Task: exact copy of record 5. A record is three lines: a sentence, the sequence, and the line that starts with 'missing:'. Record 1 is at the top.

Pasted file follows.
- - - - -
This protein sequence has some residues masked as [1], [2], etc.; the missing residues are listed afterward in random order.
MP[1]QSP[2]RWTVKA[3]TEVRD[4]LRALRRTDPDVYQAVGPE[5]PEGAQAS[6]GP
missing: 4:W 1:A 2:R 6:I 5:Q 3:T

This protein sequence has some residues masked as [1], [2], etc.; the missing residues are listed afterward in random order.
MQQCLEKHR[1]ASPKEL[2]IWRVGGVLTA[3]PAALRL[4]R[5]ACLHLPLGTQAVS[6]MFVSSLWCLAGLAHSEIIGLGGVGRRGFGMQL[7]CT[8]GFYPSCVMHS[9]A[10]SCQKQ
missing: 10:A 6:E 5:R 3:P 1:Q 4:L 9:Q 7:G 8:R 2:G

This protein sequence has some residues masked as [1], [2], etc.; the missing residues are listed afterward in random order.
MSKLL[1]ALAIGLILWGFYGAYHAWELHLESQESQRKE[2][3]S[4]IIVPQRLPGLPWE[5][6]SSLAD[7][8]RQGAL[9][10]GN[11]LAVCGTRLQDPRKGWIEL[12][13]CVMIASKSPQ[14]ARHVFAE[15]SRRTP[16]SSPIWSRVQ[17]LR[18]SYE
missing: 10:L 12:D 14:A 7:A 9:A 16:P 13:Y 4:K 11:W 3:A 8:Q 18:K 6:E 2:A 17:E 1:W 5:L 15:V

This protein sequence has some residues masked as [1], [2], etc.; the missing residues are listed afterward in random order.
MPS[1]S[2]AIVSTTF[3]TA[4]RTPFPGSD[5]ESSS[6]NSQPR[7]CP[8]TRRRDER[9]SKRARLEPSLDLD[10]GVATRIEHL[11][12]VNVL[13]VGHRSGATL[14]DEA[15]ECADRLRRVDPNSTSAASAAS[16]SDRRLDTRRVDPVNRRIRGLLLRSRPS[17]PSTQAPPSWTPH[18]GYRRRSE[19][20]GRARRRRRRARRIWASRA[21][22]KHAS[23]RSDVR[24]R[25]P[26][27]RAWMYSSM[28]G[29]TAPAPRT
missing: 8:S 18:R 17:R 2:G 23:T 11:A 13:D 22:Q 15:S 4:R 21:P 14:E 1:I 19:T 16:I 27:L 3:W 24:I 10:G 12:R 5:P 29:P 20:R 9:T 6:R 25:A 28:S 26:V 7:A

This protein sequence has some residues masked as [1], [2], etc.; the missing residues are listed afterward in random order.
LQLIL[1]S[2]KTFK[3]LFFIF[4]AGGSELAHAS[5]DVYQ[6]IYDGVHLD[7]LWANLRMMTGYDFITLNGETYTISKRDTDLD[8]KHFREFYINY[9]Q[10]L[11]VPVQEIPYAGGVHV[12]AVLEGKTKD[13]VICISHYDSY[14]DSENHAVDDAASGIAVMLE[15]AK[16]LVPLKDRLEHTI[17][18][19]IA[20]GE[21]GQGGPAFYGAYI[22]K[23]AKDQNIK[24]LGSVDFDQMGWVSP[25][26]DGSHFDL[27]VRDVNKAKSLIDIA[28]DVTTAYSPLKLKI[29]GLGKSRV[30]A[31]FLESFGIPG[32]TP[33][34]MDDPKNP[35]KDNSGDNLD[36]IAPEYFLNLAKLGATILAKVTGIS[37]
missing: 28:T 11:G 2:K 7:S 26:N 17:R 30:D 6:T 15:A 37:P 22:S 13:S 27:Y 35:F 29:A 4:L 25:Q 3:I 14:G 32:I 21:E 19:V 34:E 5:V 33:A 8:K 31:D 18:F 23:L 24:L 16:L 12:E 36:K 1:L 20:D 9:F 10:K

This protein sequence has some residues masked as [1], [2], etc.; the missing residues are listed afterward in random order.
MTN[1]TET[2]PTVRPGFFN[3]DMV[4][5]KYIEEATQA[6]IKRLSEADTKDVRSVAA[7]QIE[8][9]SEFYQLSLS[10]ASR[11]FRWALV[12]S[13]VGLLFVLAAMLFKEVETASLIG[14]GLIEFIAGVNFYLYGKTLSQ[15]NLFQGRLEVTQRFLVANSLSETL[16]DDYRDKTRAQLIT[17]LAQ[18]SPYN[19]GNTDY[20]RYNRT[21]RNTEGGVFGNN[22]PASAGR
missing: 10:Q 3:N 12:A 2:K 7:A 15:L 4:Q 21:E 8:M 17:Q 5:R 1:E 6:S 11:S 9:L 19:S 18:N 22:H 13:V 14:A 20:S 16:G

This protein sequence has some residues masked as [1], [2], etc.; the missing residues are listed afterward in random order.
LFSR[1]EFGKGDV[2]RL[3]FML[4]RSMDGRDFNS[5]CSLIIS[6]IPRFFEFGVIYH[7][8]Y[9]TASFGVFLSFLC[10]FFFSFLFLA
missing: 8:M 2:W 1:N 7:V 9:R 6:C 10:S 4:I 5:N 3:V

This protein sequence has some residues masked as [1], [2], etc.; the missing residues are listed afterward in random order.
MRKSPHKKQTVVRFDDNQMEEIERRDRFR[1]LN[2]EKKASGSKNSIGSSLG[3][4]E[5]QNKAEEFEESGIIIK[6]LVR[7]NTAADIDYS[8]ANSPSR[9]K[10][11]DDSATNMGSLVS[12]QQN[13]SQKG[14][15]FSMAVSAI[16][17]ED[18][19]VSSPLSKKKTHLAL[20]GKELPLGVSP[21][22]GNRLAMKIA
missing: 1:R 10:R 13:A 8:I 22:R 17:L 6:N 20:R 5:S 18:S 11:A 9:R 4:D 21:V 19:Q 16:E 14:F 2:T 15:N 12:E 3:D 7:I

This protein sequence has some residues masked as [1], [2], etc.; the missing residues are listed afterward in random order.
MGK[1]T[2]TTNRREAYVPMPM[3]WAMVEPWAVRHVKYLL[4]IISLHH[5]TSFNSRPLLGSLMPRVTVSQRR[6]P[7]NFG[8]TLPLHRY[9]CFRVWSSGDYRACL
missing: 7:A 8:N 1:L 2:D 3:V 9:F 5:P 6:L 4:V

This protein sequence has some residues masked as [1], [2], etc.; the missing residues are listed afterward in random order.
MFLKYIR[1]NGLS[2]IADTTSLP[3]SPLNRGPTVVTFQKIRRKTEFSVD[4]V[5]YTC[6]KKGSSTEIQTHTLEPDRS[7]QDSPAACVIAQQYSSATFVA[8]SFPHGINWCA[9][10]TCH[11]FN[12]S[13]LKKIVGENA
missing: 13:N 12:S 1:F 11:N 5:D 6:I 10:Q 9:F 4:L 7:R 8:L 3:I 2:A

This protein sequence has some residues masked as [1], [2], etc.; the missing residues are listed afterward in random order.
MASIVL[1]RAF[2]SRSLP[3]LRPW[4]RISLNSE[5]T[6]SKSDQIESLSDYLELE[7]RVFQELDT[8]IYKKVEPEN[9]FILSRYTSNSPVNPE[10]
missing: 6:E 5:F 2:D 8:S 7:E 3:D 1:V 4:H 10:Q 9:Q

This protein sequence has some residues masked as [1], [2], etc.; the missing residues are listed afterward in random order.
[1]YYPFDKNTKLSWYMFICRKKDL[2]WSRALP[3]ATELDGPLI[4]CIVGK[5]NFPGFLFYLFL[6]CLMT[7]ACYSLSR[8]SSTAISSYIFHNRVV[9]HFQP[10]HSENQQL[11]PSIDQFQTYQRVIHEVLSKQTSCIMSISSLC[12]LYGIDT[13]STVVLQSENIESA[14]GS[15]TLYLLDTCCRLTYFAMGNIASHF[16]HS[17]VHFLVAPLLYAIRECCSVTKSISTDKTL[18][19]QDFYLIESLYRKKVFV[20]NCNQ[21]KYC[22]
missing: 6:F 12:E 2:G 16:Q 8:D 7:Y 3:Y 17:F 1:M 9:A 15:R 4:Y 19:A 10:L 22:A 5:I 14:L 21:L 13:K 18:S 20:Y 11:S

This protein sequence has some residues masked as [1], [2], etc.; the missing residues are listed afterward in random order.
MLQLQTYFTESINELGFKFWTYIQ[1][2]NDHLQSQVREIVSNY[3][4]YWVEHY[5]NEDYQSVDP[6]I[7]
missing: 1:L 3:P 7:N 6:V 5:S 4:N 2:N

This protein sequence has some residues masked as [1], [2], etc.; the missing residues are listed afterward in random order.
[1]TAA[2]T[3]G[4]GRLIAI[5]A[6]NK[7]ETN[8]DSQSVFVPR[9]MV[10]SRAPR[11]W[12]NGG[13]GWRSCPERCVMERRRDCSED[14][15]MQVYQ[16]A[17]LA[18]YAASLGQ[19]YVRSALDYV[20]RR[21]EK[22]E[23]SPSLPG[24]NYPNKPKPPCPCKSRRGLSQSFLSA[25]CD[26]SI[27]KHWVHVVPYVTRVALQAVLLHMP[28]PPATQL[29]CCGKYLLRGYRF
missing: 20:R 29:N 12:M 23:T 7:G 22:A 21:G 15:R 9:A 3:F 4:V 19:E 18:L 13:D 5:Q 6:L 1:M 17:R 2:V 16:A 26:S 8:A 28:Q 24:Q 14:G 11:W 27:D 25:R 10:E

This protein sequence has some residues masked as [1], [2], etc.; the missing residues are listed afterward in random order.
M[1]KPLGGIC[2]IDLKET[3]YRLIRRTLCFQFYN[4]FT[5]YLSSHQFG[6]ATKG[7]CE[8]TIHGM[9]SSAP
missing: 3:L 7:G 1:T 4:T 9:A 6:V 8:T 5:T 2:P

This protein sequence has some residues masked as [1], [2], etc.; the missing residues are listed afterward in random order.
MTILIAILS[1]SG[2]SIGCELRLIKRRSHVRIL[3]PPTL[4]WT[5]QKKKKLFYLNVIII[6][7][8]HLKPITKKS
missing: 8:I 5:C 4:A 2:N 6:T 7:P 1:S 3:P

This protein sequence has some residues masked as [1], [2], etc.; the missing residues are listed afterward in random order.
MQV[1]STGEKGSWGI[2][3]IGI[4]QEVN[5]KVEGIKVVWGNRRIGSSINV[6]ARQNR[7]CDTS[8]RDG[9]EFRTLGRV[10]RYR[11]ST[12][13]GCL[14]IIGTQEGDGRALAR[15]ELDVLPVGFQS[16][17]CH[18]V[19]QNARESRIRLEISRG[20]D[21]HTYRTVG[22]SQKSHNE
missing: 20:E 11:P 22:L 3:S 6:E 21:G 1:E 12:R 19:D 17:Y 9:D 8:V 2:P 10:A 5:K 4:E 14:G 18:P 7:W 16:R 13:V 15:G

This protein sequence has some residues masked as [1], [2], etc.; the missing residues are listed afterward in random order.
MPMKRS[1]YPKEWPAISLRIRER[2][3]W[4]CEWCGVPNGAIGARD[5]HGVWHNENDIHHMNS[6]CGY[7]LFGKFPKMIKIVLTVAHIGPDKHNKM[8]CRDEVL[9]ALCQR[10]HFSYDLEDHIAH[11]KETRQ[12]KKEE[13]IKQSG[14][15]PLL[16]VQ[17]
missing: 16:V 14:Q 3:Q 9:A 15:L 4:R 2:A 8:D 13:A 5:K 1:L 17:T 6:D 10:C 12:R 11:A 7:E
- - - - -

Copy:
This protein sequence has some residues masked as [1], [2], etc.; the missing residues are listed afterward in random order.
LQLIL[1]S[2]KTFK[3]LFFIF[4]AGGSELAHAS[5]DVYQ[6]IYDGVHLD[7]LWANLRMMTGYDFITLNGETYTISKRDTDLD[8]KHFREFYINY[9]Q[10]L[11]VPVQEIPYAGGVHV[12]AVLEGKTKD[13]VICISHYDSY[14]DSENHAVDDAASGIAVMLE[15]AK[16]LVPLKDRLEHTI[17][18][19]IA[20]GE[21]GQGGPAFYGAYI[22]K[23]AKDQNIK[24]LGSVDFDQMGWVSP[25][26]DGSHFDL[27]VRDVNKAKSLIDIA[28]DVTTAYSPLKLKI[29]GLGKSRV[30]A[31]FLESFGIPG[32]TP[33][34]MDDPKNP[35]KDNSGDNLD[36]IAPEYFLNLAKLGATILAKVTGIS[37]
missing: 28:T 11:G 2:K 7:S 26:N 17:R 30:D 6:T 15:A 37:P 22:S 13:S 27:Y 35:F 29:A 4:L 25:Q 3:I 14:G 32:I 21:E 19:V 34:E 5:V 33:A 8:K 31:D 18:F 23:L 24:L 16:L 12:E 36:K 1:L 20:D 9:F 10:K